With the Conference on Disarmament (CD) scheduled to start its first session of 2012 in Geneva from January 24, the Islamabad-based Institute of Policy Studies held a seminar on “Challenges to Pakistan’s Nuclear Program and Fissile Material Cut-off Treaty.” The participants, as has been highlighted by reports in the Pakistan Observer and the Nation, supported the position that the country has taken on blocking any progress on the FMCT negotiations.
It may be recalled that Pakistan has held this position over the last few years, demanding that the treaty must include existing stockpiles of fissile material within its scope. The rest of the states armed with nuclear weapons, in contrast to the Pakistani position, conceive the FMCT as a prospective treaty that’s meant to prohibit the future production of fissile material from the time it enters into force. Therefore, in their formulation, it isn’t meant to have a retrospective effect.
Why is Pakistan maintaining such a position on the FMCT? Judging comments by the Pakistani ambassador to CD, Zamir Akram, it’s because Pakistan feels threatened by the asymmetry that exists in the fissile material stockpiles of India and Pakistan. This, he fears, provides an undue advantage to India and would allow it to build a larger number of nuclear warheads. Second, he believes the problem has been compounded for his country by the grant of the waiver to India by the Nuclear Suppliers Group that has opened the opportunity for India to acquire uranium from abroad, thereby enabling the country to use its own uranium reserves for the strategic build up. A visibly disadvantaged Pakistan, therefore, is left with no option but to obstruct the FMCT.Enjoying this article? Click here to subscribe for full access. Just $5 a month.
Both these issues raised by Pakistan are worthy of a closer examination from the point of view of the contrasting nuclear doctrines of the two countries. Pakistan perceives its nuclear weapons as the essential foil against a possible threat from a conventionally more capable Indian military. Its threat perceptions are completely India-centric, and while India has never expressed designs on Pakistan, these perceived threats don’t seem to go away, largely because the Pakistan Army needs to maintain a threat in order to retain its position in the national power polity. India, in this scheme of things, becomes a useful tool for the military.
Another related question is why would India find it necessary to bring its conventional might to bear against Pakistan? After all, New Delhi has repeatedly identified “lifting its masses from poverty” as its foremost priority. Why, then, would it want to deviate from this goal to wage a draining war against Pakistan? Obviously, Pakistan knows the answer to this lies in its own policy of using terrorism as a foreign policy tool. This is now a proven fact after the revelations made by David Coleman Headley. Well aware of the fact that India’s threshold of tolerance to Pakistan fomented terrorism could well be breached at some point, Pakistan finds it prudent to project a low nuclear threshold to deter an Indian conventional response.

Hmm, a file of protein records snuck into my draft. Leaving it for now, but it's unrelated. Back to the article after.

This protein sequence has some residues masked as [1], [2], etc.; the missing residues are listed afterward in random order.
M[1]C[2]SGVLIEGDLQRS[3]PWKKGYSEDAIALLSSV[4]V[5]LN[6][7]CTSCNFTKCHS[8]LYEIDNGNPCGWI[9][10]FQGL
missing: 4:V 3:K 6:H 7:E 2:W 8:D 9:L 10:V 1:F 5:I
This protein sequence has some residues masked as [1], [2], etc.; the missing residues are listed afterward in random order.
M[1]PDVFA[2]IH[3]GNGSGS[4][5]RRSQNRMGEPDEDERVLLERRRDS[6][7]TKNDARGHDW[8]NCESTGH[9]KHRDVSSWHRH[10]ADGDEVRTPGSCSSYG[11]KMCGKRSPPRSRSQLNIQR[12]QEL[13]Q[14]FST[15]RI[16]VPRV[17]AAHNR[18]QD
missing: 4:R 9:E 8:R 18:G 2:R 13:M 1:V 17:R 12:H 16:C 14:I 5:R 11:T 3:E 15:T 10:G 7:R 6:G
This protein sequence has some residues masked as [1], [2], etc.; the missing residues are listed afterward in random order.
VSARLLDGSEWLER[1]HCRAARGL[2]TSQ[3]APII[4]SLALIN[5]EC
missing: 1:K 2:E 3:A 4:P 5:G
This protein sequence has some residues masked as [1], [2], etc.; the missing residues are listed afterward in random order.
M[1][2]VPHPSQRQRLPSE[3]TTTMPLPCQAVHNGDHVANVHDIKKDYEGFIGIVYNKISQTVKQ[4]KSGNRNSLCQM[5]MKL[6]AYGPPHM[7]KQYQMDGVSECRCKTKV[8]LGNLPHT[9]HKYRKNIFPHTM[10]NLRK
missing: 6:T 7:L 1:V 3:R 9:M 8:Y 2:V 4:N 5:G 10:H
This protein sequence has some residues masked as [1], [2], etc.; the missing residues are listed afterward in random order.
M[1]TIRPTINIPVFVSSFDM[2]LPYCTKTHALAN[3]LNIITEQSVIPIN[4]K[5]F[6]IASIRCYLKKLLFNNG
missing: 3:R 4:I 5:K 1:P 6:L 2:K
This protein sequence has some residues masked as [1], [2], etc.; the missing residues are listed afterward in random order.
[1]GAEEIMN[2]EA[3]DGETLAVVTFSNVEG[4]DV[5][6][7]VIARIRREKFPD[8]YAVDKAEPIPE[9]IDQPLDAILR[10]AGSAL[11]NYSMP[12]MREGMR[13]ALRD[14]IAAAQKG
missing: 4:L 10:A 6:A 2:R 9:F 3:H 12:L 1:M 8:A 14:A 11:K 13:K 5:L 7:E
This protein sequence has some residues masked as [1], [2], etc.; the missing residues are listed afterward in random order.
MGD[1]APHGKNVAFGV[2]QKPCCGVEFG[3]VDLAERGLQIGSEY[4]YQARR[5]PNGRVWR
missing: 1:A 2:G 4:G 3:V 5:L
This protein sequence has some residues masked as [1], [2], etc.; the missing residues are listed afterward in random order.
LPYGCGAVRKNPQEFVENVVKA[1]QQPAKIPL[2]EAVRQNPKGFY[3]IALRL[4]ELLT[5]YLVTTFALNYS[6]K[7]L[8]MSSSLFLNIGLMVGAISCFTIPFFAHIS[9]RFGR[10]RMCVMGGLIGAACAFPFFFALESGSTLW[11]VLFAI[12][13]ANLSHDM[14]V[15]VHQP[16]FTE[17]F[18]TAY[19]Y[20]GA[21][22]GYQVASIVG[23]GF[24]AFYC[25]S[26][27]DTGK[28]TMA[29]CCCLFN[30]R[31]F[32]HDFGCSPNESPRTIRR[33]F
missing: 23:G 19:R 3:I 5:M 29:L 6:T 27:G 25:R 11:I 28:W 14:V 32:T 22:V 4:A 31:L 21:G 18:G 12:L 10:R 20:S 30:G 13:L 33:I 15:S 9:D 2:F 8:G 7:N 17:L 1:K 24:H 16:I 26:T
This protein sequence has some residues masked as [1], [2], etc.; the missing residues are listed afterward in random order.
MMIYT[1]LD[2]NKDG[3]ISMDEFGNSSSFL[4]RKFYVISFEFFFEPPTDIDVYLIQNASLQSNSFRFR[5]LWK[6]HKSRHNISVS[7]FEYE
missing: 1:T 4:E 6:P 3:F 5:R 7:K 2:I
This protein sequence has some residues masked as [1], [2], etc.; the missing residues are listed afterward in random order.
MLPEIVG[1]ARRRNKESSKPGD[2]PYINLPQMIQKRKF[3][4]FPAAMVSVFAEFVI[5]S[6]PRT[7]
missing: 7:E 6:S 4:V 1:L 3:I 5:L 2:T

In order to maintain credible nuclear deterrence, Pakistan therefore feels the need to build a large and variegated nuclear arsenal. This is perfectly logical in the game of nuclear deterrence. But the one important factor that tends to go missing in this calculation is the uselessness of the nuclear weapon for actual military use. While it can serve as a powerful political weapon, and Pakistan has used it effectively for many things ranging from deterring India to acquiring huge sums of military assistance from the United States, if Pakistan is actually serious about militarily using the weapon in any contingency, it will be dismayed to discover how little it would contribute to national security. In fact, operations research conducted by organizations like the Rand Corporation has clearly established that the military use of the nuclear weapon can never redeem the situation for a smaller and weaker conventional state.
At the same time, it’s equally true that the political use of the nuclear weapon doesn’t require a large nuclear arsenal. In fact, nuclear parity or superiority is immaterial. All that Pakistan requires to deter India is a nuclear capability that’s just enough to cause damage that New Delhi can never brook as acceptable. By the same logic, India doesn’t need more than would be necessary to cause unacceptable damage to Pakistan. Therefore, more than the asymmetry in fissile material stockpiles, it’s the asymmetry in nuclear doctrines or the understanding of the actual use potential of the weapon that keeps Pakistan from participating in the FMCT negotiations.
India’s nuclear doctrine is based on deterrence by punishment – the message conveyed in the threat that any first use of the nuclear weapon would result in retaliatory damage that will be far in excess of any gain that the adversary hopes to make. Such a formulation of deterrence doesn’t require too big an arsenal – it only has to be enough to cause “unacceptable” damage, and for rational actors, this state can’t be too far on the damage threshold. For irrational actors, deterrence can’t work anyway.
In case Pakistan can rationally assess the requirement for its nuclear deterrence, it will find it unnecessary to keep the option of building fissile material stockpiles beyond a finite limit. Rather, an unnecessarily large stockpile of fissile material and warheads would add to security requirements and concomitant concerns. Therefore, without actually compromising its nuclear capability in any way, it’s perfectly plausible for Pakistan to participate constructively in the CD. And, in the process, earn some international goodwill too.